As for Donald Trump, one might ask where he fits into the Book of Job.
He is certainly not like Job in any sense.
While Job is nonviolent, Trump is violent in words, thoughts and deeds, and he has never admitted to a single failing in his life.
Trump would not submit to a tongue-lashing from anyone, not even God, or so he thinks.
And Trump thinks that those of us who admit to our mistakes, who try to learn from our failures, who wish to heal our spirits through love and discipline, are “suckers!”
In Trump’s world, to admit to a mistake, to say you are sorry, to try to atone for a failure, is to be “weak,” one of the more widely used of his “best words.”
I wonder what Trump thinks of former U.S. Senate candidate, Jason Kander, who is a hero not only because of his service in Afghanistan, but also because of his decision to drop out of the mayoral race in Kansas City so as to address his PTSD, major depression and suicidal ideation.
What is Kander doing now?
He is helping other veterans get housing and social services, and in doing so openly, he is helping to de-stigmatize mental illness, a series of disorders that are more likely to afflict the warriors and prophets among us than the draft dodgers.
Of course, Trump has convinced himself, aided by his dwindling legions of sycophants, that he represents a paradigm shift in every aspect of life.
In Trump’s mind, he is a rule-breaker, a game-changer, a unique force in history, kind of like that other “chosen one,” whose initials were J.C.
If Trump has been chosen by anyone, it is by Satan. As Nina Turner said on CNN back in June, Trump is the “spawn of” the devil.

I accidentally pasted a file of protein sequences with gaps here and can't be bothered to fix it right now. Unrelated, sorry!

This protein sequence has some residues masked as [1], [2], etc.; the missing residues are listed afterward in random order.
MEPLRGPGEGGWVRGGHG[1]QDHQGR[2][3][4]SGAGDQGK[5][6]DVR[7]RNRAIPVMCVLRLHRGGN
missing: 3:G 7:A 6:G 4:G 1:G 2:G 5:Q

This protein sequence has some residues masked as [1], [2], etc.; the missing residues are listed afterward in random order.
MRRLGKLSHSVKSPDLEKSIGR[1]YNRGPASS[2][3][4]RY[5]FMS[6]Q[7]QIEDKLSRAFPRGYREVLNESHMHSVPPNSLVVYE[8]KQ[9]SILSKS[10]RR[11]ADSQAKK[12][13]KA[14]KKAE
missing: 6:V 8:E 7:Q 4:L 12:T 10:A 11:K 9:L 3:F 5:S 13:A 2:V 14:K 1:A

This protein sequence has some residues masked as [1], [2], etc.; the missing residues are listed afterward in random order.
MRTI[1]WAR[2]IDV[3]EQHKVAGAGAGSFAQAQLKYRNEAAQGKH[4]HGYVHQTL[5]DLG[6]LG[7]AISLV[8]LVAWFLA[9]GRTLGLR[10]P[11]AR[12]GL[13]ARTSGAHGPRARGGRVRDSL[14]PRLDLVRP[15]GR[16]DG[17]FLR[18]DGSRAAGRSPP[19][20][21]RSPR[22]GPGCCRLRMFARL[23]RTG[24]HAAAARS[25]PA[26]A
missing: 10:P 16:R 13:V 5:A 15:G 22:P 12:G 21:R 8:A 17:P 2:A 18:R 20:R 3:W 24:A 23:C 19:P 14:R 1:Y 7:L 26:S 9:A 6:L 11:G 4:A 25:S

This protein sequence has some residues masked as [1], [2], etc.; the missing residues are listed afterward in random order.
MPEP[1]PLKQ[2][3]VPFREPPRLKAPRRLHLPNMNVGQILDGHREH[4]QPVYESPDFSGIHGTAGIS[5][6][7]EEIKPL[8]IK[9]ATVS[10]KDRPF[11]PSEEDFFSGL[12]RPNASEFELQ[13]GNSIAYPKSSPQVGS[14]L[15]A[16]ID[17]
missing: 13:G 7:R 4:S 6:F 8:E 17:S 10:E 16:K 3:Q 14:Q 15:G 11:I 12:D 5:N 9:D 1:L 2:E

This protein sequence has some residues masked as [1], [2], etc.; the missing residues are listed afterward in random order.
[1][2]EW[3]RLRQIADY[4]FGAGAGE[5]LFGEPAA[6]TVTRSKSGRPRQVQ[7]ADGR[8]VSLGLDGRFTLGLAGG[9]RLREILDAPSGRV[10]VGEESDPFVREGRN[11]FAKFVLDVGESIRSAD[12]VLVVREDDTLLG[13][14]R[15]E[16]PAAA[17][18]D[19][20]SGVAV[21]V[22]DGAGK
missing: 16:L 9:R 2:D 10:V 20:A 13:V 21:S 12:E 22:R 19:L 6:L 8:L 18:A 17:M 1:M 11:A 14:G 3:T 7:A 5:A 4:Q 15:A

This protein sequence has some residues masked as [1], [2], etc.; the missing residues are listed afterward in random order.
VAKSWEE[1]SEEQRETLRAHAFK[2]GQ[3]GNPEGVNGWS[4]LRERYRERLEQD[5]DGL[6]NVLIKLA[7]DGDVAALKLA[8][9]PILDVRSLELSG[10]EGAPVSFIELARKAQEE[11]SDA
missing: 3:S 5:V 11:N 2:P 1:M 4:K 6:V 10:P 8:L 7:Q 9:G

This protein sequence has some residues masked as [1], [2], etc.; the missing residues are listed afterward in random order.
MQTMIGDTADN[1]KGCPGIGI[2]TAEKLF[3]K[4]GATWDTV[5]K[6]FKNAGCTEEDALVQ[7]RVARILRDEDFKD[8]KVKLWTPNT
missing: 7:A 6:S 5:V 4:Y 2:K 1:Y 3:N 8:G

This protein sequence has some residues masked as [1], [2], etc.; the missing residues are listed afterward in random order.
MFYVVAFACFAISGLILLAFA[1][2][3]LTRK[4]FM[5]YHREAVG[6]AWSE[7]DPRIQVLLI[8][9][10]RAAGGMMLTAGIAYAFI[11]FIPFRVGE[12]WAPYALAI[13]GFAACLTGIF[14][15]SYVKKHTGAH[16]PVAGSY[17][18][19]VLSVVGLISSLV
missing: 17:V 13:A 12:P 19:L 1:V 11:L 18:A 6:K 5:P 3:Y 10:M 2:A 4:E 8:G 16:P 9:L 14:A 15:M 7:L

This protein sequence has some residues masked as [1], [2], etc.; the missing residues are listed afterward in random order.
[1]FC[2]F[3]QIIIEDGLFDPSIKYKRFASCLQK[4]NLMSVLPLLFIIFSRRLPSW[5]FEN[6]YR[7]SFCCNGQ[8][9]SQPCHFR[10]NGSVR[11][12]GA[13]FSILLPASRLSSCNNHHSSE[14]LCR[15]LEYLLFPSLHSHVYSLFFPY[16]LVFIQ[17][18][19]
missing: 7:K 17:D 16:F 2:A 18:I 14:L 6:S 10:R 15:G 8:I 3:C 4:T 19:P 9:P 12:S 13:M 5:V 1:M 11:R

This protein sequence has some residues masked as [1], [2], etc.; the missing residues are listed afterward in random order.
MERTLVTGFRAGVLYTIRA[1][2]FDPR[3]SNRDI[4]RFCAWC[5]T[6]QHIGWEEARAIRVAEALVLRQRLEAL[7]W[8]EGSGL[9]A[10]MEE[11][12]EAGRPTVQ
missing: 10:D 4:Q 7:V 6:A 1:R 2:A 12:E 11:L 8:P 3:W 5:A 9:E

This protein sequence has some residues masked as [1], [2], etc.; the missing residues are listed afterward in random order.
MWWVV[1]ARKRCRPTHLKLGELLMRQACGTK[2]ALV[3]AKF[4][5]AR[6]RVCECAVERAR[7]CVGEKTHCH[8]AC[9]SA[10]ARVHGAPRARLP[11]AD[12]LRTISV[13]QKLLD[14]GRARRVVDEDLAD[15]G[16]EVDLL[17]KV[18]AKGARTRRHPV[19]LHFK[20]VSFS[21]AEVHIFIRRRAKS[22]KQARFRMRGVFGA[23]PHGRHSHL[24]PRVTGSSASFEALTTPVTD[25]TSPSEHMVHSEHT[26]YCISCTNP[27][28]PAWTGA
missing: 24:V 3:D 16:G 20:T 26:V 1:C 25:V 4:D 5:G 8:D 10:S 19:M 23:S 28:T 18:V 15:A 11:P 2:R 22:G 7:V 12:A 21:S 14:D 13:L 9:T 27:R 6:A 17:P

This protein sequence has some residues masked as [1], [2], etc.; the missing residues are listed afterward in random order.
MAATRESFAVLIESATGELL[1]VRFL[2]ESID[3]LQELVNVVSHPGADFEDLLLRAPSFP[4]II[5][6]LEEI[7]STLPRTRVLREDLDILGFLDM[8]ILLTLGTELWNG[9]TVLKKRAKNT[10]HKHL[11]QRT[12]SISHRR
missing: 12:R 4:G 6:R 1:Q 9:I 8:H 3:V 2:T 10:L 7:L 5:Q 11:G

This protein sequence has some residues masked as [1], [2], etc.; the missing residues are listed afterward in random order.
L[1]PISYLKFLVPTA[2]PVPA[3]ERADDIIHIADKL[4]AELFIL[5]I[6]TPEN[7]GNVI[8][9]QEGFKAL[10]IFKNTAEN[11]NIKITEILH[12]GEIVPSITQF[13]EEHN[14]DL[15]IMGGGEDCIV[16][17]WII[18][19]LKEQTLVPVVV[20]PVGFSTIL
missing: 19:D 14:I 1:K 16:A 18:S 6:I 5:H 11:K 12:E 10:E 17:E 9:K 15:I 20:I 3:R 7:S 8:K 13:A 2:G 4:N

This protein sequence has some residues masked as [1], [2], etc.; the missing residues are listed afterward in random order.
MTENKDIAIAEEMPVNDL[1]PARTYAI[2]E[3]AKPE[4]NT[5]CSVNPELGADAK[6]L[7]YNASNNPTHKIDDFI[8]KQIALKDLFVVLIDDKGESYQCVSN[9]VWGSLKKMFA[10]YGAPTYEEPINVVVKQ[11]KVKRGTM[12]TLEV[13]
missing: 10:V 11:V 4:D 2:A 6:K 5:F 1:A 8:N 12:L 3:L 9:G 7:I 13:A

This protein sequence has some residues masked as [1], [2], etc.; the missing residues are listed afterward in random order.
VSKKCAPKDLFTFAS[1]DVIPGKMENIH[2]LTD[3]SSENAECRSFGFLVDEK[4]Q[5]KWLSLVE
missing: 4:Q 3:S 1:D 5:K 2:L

While Job is the subject of a cosmic bet between God and Satan, a bet that God wins, Trump, a lackey of Satan, has already lost his bet.
Fewer and fewer people believe Trump’s lies any longer.
And more and more Americans, including farmers, auto workers and investors, as well as minorities and immigrants, now recognize that they have been duped and harmed by the recklessness, incompetence, greed and corruption of the solipsist-in-chief.
Maybe, we, as a nation, are all nearing the end of the Book of Job.
We have all been like the title character in that we have all been victimized by Trump, a stand-in for Satan.
While some voters were tricked in 2016, we are all starting to see through every con perpetrated by Trump, whom we have all come to realize is a pathological liar.
Trump may still think he is going to get away with his global con and with the evil he spews every day.
He is forgetting that irony rules the world and that God sees through every evil thought, every evil word, every evil deed.
As Elihu points out in the Book of Job, “There is no darkness, nor the shadow of death, where the workers of iniquity may hide themselves.”
Trump is the consummate worker of iniquity.
He lacks the memorable wit of Satan, who, when asked, “whence comest thou?,” says, “From going to and fro in the earth and from walking up and down in it.”
Our peripatetic commander-in-chief, even if lacking wit, parrots Satan in that Trump has accumulated quite a few frequent flier miles to his own properties around the globe.
And even if Trump walks with an awkward gait and lacks the elegance of, say, Barack Obama, the Donald has hobbled up and down more than a few staircases “to and fro” the tarmac.
In the end, Trump will not escape his fate.
Whether he is consumed with fire or hisses on his belly, Trump will be chosen for a perfectly apt contrapasso.
He will be chosen by God for that role.
So, maybe Trump was right.
He will be the chosen one, in that regard.
And I write those words without any irony.